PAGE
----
If you are having painful swallowing, particularly if it’s causing weight loss or affecting your enjoyment of food or your quality of life, contact your doctor.

Norovirus

Recently, there has been a surge in norovirus epidemics, particularly at schools and on cruise ships. Worse, four hospitals have reported outbreaks in recent weeks. Norovirus clusters are frequently found where people are in close quarters for an extended period of time. It can be traced to contaminated food but also spreads between people in crowded conditions. In fact, only about a quarter of norovirus-caused gastroenteritis comes from food.

Norovirus refers to any of a group of related microbes that attack the stomach and the intestines. Together, they cause 20 million cases of gastroenteritis in the U.S. each year. Norovirus is a common cause of food poisoning, responsible for 58 percent of foodborne illness. Symptoms include diarrhea, nausea and vomiting, and severe stomach cramps. Some people also experience fever and chills, headaches and muscle aches, and fatigue.

While these problems usually clear up after a day or two, gastroenteritis can be serious or even fatal in young or old people, or in people who are already sick with something else or with a chronic condition.

Researchers are working on a vaccine that could help halt future outbreaks. A norovirus vaccine has undergone limited human trials in Arizona. Scientists predict it will be available to the general public, most likely as a nasal spray, in about four to five years.

Predicting Asthma Risk

As a proud parent, you share the joy when your little one reaches various milestones. But your newborn developing quickly may not be a good thing. New studies suggest it may indicate an increased risk of asthma or asthma-like symptoms.

Doctors have already known that low birth weight is related to asthma–and that pregnant women who go off asthma medication risk low-birth-weight babies. Now a study tracking over 5,000 children from birth through toddlerhood found that unusually rapid weight gain in the three months following birth increased the odds of wheezing nearly one and a half times. Asthma can be difficult to diagnose in young children, but certain symptoms can be seen.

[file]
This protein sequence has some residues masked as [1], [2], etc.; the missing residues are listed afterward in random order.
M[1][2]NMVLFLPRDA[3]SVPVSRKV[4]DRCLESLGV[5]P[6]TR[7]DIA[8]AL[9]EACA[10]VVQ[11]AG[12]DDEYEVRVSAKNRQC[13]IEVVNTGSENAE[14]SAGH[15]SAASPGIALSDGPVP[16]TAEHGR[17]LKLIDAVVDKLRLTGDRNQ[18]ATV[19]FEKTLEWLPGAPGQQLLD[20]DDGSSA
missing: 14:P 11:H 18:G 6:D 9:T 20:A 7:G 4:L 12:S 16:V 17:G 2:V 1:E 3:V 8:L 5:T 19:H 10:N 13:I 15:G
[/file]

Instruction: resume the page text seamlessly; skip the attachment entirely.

The difference was reported as independent of fetal growth, meaning that it held in children who had developed normally prenatally. In fact, no connection was found between rates of fetal development and asthma risk.

Childhood asthma sometimes goes away with age but in some cases persists in adults. It is exacerbated by certain living or working environments. It can be controlled with medications, but requires a doctor’s care.

Treatments for Parkinson’s

The neurodegenerative condition Parkinson’s disease affects almost a million Americans, including the actor Michael J. Fox, boxer Muhammad Ali and former Attorney General Janet Reno. As many as 60,000 new cases are diagnosed each year. The condition is caused by damage to dopamine-producing cells in the brain. Scientists don’t know what causes this damage, though a protein called RGS4 has been implicated, and other studies are looking at a possible genetic factor.